Short Biography of Prophet Muhammad

Abu al-Qasim Muhammad (briefly Prophet Muhammad) was a religious, political and military leader from Mecca who unified Arabia into a single religious polity under Islam. The name, Muhammad means praiseworthy. He is believed by Muslims as the last prophet sent by God (Allah) for mankind.

Birth and Early life

Muhammad was born in the Arabian city of Mecca in about 570 CE. His father, Abdullah died almost six months before Muhammad was born. According to some Islamic tradition, soon after Muhammad’s birth, he was sent to a Bedouin family in the desert, as it was considered healthier for infants. He stayed there with his foster-mother and her husband for two years.

He came back to his home, and at the age of six, he lost his own mother Amina and became fully orphaned. For the next two years, he was under the guardianship of his grandfather. When he was eight, his grandfather also died, and he came under the care of his uncle Abu Talib. While still in his teens, Muhammad accompanied his uncle on trading journeys to Syria.


During his later youth, he worked mostly as a merchant, as well as a shepherd. At the age of 25, he was first married to Khadijah, a 40-year-old widow, which by all accounts a happy one. Subsequently, he had 12 other wives. He lived in Mecca for roughly the first 52 years of his life. This period is generally divided into two phases, before and after declaring the prophecy.

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Beginnings of the Quran

In the first phase, he was in the habit of periodically retreating to a cave on Mount Hira near Mecca for several nights of seclusion and prayer. He later reported that it was there, at age 40, he received his first revelation from God. During one of his visits to Mount Hira, the angel Gabriel appeared to him and commanded Muhammad to recite verses which would later be included in the Quran. Three years after this event, Muhammad started preaching these revelations publicly, proclaiming that ‘God is one’, that complete surrender’ to Him is the only way acceptable to God, and that he himself was a prophet and messenger of God. According to Muslim tradition, Muhammad’s wife Khadijah was the first to believe he was a prophet. But the opposition started when Muhammad delivered verses publicly condemning idol worship and the Meccan forefathers engaged in polytheism.

Isra and Miraj

Islamic tradition relates that in 620 CE, Muhammad experienced the Isra and Miraj, a miraculous journey with the angel Gabriel in one night. The oldest Muslim tradition identified the journey as one travelled through the heavens from the sacred enclosure at Mecca to the celestial prototype of the Kabba, but later tradition identified Muhammad’s journey as having been from Mecca to Jerusalem.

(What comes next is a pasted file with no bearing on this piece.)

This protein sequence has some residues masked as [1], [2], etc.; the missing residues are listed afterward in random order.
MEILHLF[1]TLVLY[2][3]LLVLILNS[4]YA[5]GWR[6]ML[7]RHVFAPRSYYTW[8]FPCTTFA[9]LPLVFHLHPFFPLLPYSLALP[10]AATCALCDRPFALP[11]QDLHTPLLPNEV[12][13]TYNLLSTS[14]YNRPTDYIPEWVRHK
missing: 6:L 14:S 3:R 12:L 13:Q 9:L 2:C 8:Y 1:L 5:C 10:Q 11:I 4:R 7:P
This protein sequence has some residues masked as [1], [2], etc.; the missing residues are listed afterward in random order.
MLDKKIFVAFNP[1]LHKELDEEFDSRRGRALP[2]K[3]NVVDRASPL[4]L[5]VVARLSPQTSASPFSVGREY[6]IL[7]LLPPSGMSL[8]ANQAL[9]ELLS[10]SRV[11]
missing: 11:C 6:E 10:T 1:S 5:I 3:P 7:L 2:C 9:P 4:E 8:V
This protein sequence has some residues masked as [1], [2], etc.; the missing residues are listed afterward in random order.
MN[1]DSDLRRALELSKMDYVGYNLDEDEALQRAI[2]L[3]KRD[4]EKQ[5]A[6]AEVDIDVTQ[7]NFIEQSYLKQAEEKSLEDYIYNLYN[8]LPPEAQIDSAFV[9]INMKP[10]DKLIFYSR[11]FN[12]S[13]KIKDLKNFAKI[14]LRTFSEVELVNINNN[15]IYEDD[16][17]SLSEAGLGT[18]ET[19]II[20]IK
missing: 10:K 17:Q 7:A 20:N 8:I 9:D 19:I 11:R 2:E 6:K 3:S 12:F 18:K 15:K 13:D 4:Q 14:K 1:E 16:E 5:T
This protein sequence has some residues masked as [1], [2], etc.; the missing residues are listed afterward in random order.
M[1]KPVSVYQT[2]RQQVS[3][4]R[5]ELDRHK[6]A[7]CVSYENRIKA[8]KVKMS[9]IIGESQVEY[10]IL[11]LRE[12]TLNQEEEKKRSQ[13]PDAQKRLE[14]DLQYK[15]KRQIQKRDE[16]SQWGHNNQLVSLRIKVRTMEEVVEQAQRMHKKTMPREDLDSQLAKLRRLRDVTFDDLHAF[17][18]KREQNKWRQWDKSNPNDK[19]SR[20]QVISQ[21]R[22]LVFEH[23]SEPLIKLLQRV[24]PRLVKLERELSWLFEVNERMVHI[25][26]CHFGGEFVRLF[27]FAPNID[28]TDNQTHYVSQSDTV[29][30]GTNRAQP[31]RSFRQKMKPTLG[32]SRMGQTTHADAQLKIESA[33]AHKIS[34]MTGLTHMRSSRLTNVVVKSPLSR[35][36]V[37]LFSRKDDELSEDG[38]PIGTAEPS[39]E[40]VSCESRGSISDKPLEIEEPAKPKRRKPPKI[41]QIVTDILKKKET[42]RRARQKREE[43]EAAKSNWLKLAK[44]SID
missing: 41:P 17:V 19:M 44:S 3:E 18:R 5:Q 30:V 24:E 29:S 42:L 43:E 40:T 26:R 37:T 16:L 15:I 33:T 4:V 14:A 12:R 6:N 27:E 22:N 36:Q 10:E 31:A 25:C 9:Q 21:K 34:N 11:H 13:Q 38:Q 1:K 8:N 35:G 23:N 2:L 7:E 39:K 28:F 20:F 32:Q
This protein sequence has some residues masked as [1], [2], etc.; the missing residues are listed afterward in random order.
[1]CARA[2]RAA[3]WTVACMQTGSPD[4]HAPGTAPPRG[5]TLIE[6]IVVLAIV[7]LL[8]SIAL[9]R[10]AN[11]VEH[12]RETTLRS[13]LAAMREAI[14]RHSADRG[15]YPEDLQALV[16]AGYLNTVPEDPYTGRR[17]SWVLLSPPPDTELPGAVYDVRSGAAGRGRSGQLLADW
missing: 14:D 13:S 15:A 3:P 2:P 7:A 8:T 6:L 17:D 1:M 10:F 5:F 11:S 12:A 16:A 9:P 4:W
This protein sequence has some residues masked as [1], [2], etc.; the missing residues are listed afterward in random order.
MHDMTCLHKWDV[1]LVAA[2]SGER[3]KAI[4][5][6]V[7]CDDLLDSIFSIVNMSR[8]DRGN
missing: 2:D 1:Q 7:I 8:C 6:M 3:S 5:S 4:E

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Hizra and establishment of a new polity

The Hijra is the migration of Muhammad and his followers from Mecca to Medina in 622CE. This event, the Hijra marks the beginning of the Islamic Calendar, which is also known as the Hijri Calendar. In Medina, Muhammad united the tribes under the Constitution of Medina after eight years of fighting with the Meccan tribes and established a new polity.

Conquest of Mecca and Arabia

Soon after the conquest of Mecca, Muhammad defeated the Hawazin and Thaqif tribes in the battle of Hunayn in Arabia. In 632, at the end of the 10th year after the migration to Medina, Muhammad carried through his truly Islamic pilgrimage, thereby teaching his followers the rites of the annual great pilgrimage known as Haji. After completing the pilgrimage, Muhammad delivered a famous speech, known as The Farewell Sermon at Mount Arafat, east of Mecca. In this sermon, Muhammad advised his followers to abolish all old blood feuds and disputes based on the former tribal system and asked for the creation of the new Islamic community. Commenting on the vulnerability of women in society, Muhammad asked his male followers to “be good to women, for they are powerless captives in your households…”. He told them that they were entitled to discipline their wives, but should do so with kindness.

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Farewell pilgrimage, death and tomb

A few months after returning to Medina from the Farewell Pilgrimage, Muhammad fell ill and suffered for several days with fever, head pain and weakness. He died on 8 June 632 CE in Medina at the age of 62 or 63; in the house of his wife Aisha. He was buried where he died. During the reign of the Umayyad Caliph 1, the Mosque of the Prophet was expanded to include the site of Muhammad’s tomb. By the time of his death, he had united Arabia into a single Muslim religious polity and most of the Arabian Peninsula had reverted to Islam.